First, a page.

Women who stay wealthy have learned to not only grow their money, but to protect it as well. As your financial independence grows, so can your freedom and happiness!

Women have an uphill battle when it comes to creating and maintaining wealth, and congratulations to you for being where you are!

And at the same time, there are many disadvantages women you must overcome to preserve your wealth and make smart, sustainable choices. But one thing I love about women (and being a woman) is the amazing courage and determination we have to become independent, yet so caring and generous.

So to stay independent, caring and generous, wealthy women need to protect their money from unhealthy relationships, unexpected events and the inevitable…death.

Protect your wealth from bad relationships

Women should be cautious of their partner’s money habits and patterns before getting into a relationship.

In a new relationship, it’s easy to ignore the warning signs of a financially immature person...we see their good qualities and ignore the red flags. But when it comes to money patterns, this is a time that you cannot afford to ignore the warning signs.

Love can certainly have its blinders, but make sure to keep an eye open to how he spends, if he’s in debt, and how he discusses his financial situation (or if he’s secretive).

Even if someone you love isn’t intentionally trying to take advantage of your financial health, his poor financial habits could be devastating to you. Keep your money separate and safe, and consider a pre-nuptial agreement before marriage.

Protect your wealth from unexpected events

In addition to the common events such as fire, theft, vandalism, etc., you also must protect your wealth from other important risks. One risk that often is over-looked is the likelihood of becoming a bigger target for lawsuits.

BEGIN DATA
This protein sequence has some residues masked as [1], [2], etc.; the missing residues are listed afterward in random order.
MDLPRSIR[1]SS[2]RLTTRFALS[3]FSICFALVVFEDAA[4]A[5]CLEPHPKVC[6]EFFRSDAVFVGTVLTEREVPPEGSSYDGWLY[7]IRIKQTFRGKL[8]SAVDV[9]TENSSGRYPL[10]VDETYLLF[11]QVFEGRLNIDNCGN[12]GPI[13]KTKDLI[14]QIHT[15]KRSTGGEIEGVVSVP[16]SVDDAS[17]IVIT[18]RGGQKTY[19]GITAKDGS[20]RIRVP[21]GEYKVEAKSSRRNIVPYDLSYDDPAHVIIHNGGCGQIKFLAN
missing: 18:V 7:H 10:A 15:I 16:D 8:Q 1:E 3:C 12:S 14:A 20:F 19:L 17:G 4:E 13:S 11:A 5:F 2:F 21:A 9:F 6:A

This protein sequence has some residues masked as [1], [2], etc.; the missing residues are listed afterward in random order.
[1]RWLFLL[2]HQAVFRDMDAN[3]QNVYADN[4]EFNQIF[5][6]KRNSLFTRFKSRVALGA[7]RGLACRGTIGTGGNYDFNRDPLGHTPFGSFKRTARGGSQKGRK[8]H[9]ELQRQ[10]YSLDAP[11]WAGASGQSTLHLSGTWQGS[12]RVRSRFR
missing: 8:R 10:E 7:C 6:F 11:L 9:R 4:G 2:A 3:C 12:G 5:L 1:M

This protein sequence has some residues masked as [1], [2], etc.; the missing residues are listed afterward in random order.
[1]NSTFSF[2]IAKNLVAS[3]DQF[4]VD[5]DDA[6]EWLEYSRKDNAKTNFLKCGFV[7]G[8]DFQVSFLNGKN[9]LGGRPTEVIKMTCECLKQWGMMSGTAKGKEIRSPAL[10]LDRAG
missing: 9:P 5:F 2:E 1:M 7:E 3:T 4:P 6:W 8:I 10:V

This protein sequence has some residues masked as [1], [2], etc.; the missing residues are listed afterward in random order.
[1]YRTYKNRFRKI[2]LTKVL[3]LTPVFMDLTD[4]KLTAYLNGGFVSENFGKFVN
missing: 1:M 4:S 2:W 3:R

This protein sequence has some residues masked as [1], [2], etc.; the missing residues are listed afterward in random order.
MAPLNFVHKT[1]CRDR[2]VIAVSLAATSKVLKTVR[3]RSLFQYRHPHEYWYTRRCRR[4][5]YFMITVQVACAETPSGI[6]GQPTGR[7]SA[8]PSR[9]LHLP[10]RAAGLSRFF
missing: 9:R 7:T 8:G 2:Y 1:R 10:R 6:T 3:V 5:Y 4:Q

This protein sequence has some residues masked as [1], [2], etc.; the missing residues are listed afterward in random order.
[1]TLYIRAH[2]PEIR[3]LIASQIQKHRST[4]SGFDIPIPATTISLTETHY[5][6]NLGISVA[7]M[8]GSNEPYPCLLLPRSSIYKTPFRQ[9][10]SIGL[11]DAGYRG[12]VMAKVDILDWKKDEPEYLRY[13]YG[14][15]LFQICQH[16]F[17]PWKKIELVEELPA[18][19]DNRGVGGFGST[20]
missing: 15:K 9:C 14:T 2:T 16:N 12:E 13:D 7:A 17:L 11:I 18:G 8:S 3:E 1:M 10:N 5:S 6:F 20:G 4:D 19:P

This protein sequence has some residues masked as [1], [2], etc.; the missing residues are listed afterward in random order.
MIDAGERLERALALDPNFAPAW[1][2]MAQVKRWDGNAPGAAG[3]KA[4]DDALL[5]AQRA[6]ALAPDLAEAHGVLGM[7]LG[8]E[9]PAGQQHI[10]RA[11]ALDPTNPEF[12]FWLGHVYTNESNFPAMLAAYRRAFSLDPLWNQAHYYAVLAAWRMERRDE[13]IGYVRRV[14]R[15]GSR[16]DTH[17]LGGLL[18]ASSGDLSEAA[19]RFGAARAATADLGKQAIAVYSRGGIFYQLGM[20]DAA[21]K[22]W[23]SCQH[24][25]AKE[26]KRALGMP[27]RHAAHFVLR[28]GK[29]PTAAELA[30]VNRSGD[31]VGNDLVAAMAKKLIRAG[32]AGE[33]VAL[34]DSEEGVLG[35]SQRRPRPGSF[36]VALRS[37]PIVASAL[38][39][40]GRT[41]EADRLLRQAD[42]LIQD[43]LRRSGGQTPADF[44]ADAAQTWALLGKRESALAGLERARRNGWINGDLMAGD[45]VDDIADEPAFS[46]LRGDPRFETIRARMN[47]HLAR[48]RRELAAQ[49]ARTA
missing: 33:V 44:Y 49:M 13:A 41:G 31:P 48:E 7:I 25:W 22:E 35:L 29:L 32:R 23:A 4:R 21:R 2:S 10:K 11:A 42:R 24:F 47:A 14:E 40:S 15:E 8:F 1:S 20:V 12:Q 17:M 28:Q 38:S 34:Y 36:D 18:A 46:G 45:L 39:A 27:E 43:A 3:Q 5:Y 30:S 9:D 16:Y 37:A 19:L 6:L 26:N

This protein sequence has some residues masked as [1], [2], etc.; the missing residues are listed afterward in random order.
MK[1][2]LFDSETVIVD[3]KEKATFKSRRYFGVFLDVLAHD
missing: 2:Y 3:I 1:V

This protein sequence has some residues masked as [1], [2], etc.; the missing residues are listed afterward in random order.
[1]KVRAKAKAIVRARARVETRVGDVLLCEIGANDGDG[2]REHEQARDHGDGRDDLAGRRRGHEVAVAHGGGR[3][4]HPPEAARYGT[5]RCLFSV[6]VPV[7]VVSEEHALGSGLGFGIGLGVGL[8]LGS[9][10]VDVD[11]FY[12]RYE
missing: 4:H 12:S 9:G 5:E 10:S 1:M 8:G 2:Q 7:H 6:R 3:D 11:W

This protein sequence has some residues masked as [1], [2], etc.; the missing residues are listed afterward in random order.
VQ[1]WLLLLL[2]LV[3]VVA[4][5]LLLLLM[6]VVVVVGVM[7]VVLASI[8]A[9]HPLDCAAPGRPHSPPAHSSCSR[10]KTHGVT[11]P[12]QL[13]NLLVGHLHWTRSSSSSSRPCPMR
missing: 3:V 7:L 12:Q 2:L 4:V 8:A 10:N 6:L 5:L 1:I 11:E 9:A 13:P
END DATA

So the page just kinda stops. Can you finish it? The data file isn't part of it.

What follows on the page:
As your wealth increases, it is more likely that you’ll be named in a lawsuit even if you weren’t negligent or at fault. Because it’s cheaper to settle cases rather than going to trial, a strategy that’s often used is to single out the wealthiest person in a lawsuit.

But protection doesn’t necessarily mean you have insurance, as some risks are uninsurable. An example is the risk of not being well diversified with your investments. When it comes to managing your investments you need to find strategies that reduce the risk of loss if there were a large down-turn in a concentrated area (like we’ve seen in real estate).

Protect your wealth from your death

Even before you die, your wealth can be depleted if your health and mental capacity drops significantly. And when you do go, it is very important that you have a legacy plan for your wealth. If you want to see your money go to the loved ones that are important to you, you must protect yourself with good estate planning.

The lost dollars of unprotected assets not in a will and trusts are substantial. If they end up in probate expect 3-7% to go to probate fees and even worse, if they were hit with the full estate tax (possibly as high as 55%) then Uncle Sam will be throwing your funeral party.

But unfortunately many women overlook the need to make a plan to protect their assets because they figure that someone else will do it for them, that it’s already done, or that it’s not necessary.

And without a comprehensive plan that includes the possibility of mental incapacity and death, you will leave these important decisions up to (1) your spouse or partner, (2) your children, (3) other family members, or (4) a judge. In all four cases you’re not the one in charge, and your views will be significantly different theirs.

The bottom line…if you want to stay wealthy and you want your wealth to go where YOU want it to go after you die, then don’t let your fears and procrastination give that power away. Being prepared is essential in sustaining your lifestyle, not to mention maintaining the freedom of transferring your assets to your heirs in the manner YOU want them to go (rather than how the courts say they should go).

Read full article, “How Smart Women Protect Their Money”.

Author's Bio: 

Angie M. Grainger, The Black Belt Money Master
CPA/PFS, CFP®, Certified Money Coach